Date- 19th May 2017, Daily FT


Rain boosts April tea output by 20%

Reuters: Sri Lanka’s tea output rose 20% in April compared to a year earlier after rains ended a six-month drought that had lasted to February, the state-run Tea Board said on Monday. 

Production in the first four months of the year edged up 1.8% compared to the same period last year.

Sri Lanka Tea Board Director-General S.A. Siriwardena said rains were good in March and April, helping lift production.

Sri Lanka faced its worst drought in 40 years in the six months to February, hurting the island nation’s economy. Tea is Sri Lanka’s top agricultural export and a major foreign currency earner.

Siriwardena said he expected 2017 output to be more than 2016’s 292.36 million kg if weather conditions continued to be favourable.

In 2016, agriculture contracted 4.2% from 2015 when it had expanded 4.8%. Agriculture accounts for about 8% of the country’s gross domestic product.

 Sri Lanka’s tea output hit a seven-year low in 2016, falling 11.1% in its third straight year of declining production due to adverse weather. 

Tea export volume dropped to a 14-year low in 2016, broker data showed. Export earnings fell 5.3% to $ 1.26 billion in 2016 from $ 1.33 billion in 2015. Sri Lanka recorded its highest earnings of $ 1.63 billion in 2014.

Russia was the largest importer of Sri Lankan tea in 2016, followed by Iran and Iraq. Turkey dropped to fourth position in 2016 from second in 2015.

Export volumes to other major buyers such as the United Arab Emirates, Libya, Syria and Kuwait fell last year, the broker report said. 


Date- 23rd May 2017, Daily FT


India’s 2016-17 tea exports drop by 4.3% to 223 m kilos

MUMBAI (Reuters) - India’s tea exports in fiscal 2016-17 fell 4.3% from a year ago to 222.93 million kg as Pakistan and Russia trimmed purchases, the state-run Tea Board said in a statement. 

The south Asian country’s export to Pakistan plunged 42.7% to 11.11 million kg in the year ended March 31, while Russia bought 44.17 million kg, down 8.4% from a year ago, it said. 

India, the world’s second-biggest tea producer, exports CTC (crush-tear-curl) grade mainly to Egypt, Pakistan and the UK, and the orthodox variety to Iraq, Iran and Russia. 


Date-18th May 2017, Daily FT

Delmar achieves yet another record price!



Delmar Estate established yet another all-time record price of Rs. 740 for a BOP1 grade at the weekly tea auctions held on 8 May in the Uva/Udapussellawa elevational category. This invoice was purchased by M/s. Sunshine Tea Ltd. and marketed by M/s., Forbes & Walker Tea Brokers Ltd.


Delmar added another feather in its cap this week as they now hold the distinction of having established all-time record prices for OP, OP1, BOP1 and Pekoe grades in its elevational category.


Delmar Estate is situated in Halgranoya, at an elevation of 1,524 metres above sea level and is certified under ISO 9001:2008 & ISO 22000:2005 management system certified for manufacture of black tea food sector. This estate is managed by Sudath Liyanage and comes under the purview of Udapusselawa Plantations PLC.  

Date-15th May 2017, Daily FT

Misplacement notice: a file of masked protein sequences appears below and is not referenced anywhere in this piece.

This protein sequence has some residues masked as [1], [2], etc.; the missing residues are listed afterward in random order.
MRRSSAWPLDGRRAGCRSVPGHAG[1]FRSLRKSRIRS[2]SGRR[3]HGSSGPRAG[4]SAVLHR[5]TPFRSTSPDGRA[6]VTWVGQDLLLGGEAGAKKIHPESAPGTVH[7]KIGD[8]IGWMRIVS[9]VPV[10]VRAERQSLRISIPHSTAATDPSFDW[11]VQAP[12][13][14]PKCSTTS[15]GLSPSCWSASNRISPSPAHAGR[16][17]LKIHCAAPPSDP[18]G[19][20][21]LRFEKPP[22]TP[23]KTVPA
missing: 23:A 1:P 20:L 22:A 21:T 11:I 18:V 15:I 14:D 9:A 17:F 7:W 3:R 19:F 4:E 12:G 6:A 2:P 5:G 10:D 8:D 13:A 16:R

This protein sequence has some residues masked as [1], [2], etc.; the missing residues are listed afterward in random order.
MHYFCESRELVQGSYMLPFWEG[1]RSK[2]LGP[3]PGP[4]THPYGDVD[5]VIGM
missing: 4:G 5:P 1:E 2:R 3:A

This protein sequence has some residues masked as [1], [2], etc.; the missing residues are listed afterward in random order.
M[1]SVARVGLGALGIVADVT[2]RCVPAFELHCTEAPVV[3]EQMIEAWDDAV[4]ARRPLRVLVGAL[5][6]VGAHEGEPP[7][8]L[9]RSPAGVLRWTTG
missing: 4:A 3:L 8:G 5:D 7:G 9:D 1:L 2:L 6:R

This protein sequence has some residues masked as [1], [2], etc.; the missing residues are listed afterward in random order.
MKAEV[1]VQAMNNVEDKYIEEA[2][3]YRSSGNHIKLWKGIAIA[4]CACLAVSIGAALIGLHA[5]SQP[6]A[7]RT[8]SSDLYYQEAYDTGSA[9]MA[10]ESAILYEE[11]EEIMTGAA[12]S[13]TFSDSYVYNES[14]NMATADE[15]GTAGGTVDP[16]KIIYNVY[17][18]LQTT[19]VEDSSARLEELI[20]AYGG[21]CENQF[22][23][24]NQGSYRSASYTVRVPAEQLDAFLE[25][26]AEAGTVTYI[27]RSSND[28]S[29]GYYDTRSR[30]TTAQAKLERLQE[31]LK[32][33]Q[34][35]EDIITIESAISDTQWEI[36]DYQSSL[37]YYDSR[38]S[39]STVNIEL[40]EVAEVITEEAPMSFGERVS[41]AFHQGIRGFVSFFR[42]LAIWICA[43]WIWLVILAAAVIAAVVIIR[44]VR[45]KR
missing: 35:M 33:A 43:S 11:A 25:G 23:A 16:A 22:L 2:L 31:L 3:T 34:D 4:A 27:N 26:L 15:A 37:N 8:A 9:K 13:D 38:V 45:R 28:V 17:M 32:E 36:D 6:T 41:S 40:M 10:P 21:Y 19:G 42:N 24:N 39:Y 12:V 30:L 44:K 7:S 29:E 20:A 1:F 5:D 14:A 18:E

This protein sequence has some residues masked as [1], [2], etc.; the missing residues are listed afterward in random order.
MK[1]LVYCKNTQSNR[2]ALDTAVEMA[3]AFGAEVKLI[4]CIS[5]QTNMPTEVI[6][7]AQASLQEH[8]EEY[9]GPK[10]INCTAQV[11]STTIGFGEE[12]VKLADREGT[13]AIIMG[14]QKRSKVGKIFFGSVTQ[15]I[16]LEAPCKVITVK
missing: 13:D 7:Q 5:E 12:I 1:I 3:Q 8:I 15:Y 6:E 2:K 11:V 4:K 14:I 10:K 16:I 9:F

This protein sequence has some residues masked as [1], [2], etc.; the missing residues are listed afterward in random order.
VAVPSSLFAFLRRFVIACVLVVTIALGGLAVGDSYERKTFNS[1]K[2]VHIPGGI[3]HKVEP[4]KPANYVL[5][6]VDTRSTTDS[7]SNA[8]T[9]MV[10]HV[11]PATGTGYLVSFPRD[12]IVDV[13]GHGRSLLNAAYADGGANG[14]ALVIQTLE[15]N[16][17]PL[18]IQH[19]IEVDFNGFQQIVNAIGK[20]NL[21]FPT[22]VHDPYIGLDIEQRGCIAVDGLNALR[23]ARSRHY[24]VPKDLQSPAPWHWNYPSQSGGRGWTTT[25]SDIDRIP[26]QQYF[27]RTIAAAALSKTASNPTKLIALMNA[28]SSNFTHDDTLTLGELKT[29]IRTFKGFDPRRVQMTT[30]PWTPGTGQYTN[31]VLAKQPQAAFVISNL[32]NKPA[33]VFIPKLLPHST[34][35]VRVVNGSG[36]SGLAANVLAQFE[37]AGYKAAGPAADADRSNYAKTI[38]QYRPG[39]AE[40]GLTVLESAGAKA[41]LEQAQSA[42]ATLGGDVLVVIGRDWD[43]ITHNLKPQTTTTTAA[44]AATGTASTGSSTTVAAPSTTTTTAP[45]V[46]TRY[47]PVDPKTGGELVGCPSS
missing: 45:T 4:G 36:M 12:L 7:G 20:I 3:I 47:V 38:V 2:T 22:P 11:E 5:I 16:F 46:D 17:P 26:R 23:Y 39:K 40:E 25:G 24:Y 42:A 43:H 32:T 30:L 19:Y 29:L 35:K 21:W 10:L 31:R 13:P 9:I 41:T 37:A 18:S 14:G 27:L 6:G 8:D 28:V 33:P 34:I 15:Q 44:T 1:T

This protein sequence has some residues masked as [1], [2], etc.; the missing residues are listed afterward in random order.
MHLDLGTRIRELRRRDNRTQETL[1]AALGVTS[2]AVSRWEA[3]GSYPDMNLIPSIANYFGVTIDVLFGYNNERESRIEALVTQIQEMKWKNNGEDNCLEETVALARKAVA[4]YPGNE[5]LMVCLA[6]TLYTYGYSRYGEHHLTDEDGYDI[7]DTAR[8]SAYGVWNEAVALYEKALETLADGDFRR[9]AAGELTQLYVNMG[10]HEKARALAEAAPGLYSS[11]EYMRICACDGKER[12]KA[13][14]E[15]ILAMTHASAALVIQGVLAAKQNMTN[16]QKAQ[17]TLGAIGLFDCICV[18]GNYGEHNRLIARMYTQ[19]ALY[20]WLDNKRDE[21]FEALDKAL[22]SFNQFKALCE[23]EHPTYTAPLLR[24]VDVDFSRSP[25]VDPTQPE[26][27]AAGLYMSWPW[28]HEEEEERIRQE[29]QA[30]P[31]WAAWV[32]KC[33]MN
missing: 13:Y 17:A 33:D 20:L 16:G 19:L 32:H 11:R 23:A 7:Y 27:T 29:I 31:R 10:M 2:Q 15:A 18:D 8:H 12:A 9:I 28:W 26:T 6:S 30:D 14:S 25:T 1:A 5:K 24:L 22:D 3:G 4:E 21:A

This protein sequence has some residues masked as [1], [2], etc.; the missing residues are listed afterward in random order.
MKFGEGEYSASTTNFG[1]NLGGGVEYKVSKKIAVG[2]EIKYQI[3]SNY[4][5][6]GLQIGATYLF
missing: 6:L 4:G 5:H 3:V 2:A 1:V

Tea Board Chief on brewing a perfect cuppa!

The tea industry is one of the key pillars of Sri Lanka’s economy. But for some time Sri Lanka’s tea cup has been in a storm and a new recipe for revival and sustenance is imperative at this point of time.


Mirror Business recently sat down with Sri Lanka Tea Board Chairman Rohan Pethiyagoda for a detailed discussion over the current status and way forward for the country’s struggling tea industry, which still earns over a billion dollars in revenue per annum. Following are the excerpts from the interview.


Could you provide a snapshot of the current status of the industry? 


The year I came in, 2015, was probably the worst in the industry’s recent history. The prices were depressed, largely due to political instability and trade or financial sanctions in several of our best markets, including Russia, Iran, Turkey and Iraq. These are powerful markets for Ceylon Tea. The production exceeded the demand and the prices crashed. 


The past year has arguably been the best in recent times but that is no credit to me. We experienced a severe drought and the production fell by about 15 percent. That was enough to send the prices rocketing up by almost 50 percent. A lot of people who made losses in 2015 were finally able to return to profitability.  


At the same time, all is not well. Almost two years ago the government banned glyphosate, the main weedicide used in the tea industry. That was done without any planning or warning. As a result, in many tea-growing regions weed control has gone completely out of control. 


For regional plantations the cost of production is already high, so they can’t afford to hand-weed tea; it is simply too expensive. The worst part of this predicament is that because there is no weedicide legally available, illegal weed-killers are being used, such as those meant for paddy cultivation. 

If traces of them are found in the exported tea, we could face serious difficulties in importing countries. We are monitoring exports very carefully while urging the industry not to resort to such practices. Hopefully the government will reverse its policy on glyphosate; if it does not, we can expect major problems.


There is no scientific evidence from anywhere in the world that glyphosate causes any harm to human health. In most developed countries, this herbicide is considered safe enough to be sold even in garden stores. How come the issue is only for Sri Lanka? The fact is that glyphosate, when correctly used within a scientific weed-control regime, is very safe, especially when compared to the alternatives.


Has the industry collectively expressed its opinions?


The industry has been complaining for quite some time. We need to remember that we are competing with other countries. No other competing countries such as India and Kenya have banned glyphosate. They are thus at a huge advantage. As it is, the cost of plucking a kilo of tea in Kenya is one-third the cost in Sri Lanka. They are simply more efficient.